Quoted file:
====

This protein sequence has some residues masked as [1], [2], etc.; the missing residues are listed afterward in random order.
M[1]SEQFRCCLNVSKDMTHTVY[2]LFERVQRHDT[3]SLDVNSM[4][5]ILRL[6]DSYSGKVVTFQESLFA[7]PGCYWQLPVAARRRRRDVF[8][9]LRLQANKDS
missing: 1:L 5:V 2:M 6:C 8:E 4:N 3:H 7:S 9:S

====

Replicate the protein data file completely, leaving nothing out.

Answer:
This protein sequence has some residues masked as [1], [2], etc.; the missing residues are listed afterward in random order.
M[1]SEQFRCCLNVSKDMTHTVY[2]LFERVQRHDT[3]SLDVNSM[4][5]ILRL[6]DSYSGKVVTFQESLFA[7]PGCYWQLPVAARRRRRDVF[8][9]LRLQANKDS
missing: 1:L 5:V 2:M 6:C 8:E 4:N 3:H 7:S 9:S